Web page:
Megan Price: "How Machine Learning Helps Count Casualties in Syria"


Monday, February 29, 2016, 11:30am to 1:00pm


Maxwell Dworkin 119, 33 Oxford Street, Cambridge

Speaker: Megan Price, Executive Director of the Human Rights Data Analysis Group

Title: How Machine Learning Helps Count Casualties in Syria


A fundamental question in any conflict is 'how many people have been killed?'  This seemingly straight-forward question is surprisingly difficult to answer even during times of peace and stability.  It becomes virtually impossible to answer during the fog of war.  In the case of Syria, numerous individuals and organizations are committed to the dangerous work of documenting victims of the armed conflict.  The result of these efforts are multiple lists of tens or hundreds of thousands of named victims.  Machine learning techniques can help to make sense of these lists, identifying multiple records that refer to the same victim, even when those records may contain incomplete or contradictory information. Combining records from these multiple sources into a single list is only the first step - this answers the question 'how many victims have been identified by at least one source?' To answer the fundamental question about how many people have been killed, we must use statistical models to estimate what we do not know - to estimate the number of victims who have not yet been reported to any source. Only then can we draw accurate conclusions about patterns of violence and make evidence-based policy recommendations.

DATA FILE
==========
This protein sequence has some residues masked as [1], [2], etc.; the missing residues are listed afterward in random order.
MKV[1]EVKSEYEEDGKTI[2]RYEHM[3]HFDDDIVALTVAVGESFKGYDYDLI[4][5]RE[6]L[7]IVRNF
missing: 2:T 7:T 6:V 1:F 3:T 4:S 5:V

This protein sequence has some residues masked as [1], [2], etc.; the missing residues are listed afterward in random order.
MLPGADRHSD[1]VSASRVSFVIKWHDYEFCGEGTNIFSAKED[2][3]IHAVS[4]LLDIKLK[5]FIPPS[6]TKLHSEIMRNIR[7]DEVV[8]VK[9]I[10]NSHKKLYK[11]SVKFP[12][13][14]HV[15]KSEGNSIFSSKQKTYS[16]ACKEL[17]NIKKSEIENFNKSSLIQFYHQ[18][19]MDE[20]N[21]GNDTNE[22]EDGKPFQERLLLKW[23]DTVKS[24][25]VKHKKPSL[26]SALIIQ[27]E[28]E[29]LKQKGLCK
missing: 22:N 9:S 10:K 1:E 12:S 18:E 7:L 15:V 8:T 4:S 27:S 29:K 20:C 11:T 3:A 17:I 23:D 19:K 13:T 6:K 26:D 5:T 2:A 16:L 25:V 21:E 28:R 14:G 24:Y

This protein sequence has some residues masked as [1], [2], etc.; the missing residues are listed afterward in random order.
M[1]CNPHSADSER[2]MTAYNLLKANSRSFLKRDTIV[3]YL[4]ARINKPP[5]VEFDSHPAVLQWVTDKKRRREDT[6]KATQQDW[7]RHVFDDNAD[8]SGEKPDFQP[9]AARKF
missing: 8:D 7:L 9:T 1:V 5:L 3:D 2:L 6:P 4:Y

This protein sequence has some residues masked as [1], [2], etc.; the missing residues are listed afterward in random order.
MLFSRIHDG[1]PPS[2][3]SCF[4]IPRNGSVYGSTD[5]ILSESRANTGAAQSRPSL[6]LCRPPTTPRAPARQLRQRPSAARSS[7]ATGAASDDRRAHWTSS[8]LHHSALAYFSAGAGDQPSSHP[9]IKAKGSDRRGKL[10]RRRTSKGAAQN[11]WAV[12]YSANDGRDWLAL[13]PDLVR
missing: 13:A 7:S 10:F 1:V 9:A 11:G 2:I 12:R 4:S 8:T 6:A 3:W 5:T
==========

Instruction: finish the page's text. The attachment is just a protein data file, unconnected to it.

As the Executive Director of the Human Rights Data Analysis Group, Megan Price designs strategies and methods for statistical analysis of human rights data for projects in a variety of locations including Guatemala, Colombia, and Syria. Her work in Guatemala includes serving as the lead statistician, since 2009, on a project in which she analyzes documents from the National Police Archive; she has also contributed analyses submitted as evidence in two court cases in Guatemala. Her work in Syria includes serving as the lead statistician and author on two recent reports, commissioned by the Office of the United Nations High Commissioner of Human Rights (OHCHR), on documented deaths in that country.

Megan is a Research Fellow at the Carnegie Mellon University Center for Human Rights Science, and she is the Human Rights Editor for the Statistical Journal of the International Association for Official Statistics (IAOS). She earned her doctorate in biostatistics and a Certificate in Human Rights from the Rollins School of Public Health at Emory University. She also holds a master of science degree and bachelor of science degree in Statistics from Case Western Reserve University.

From 2013 through 2015, Megan was the Director of Research at HRDAG; on December 1, 2015, she became Executive Director.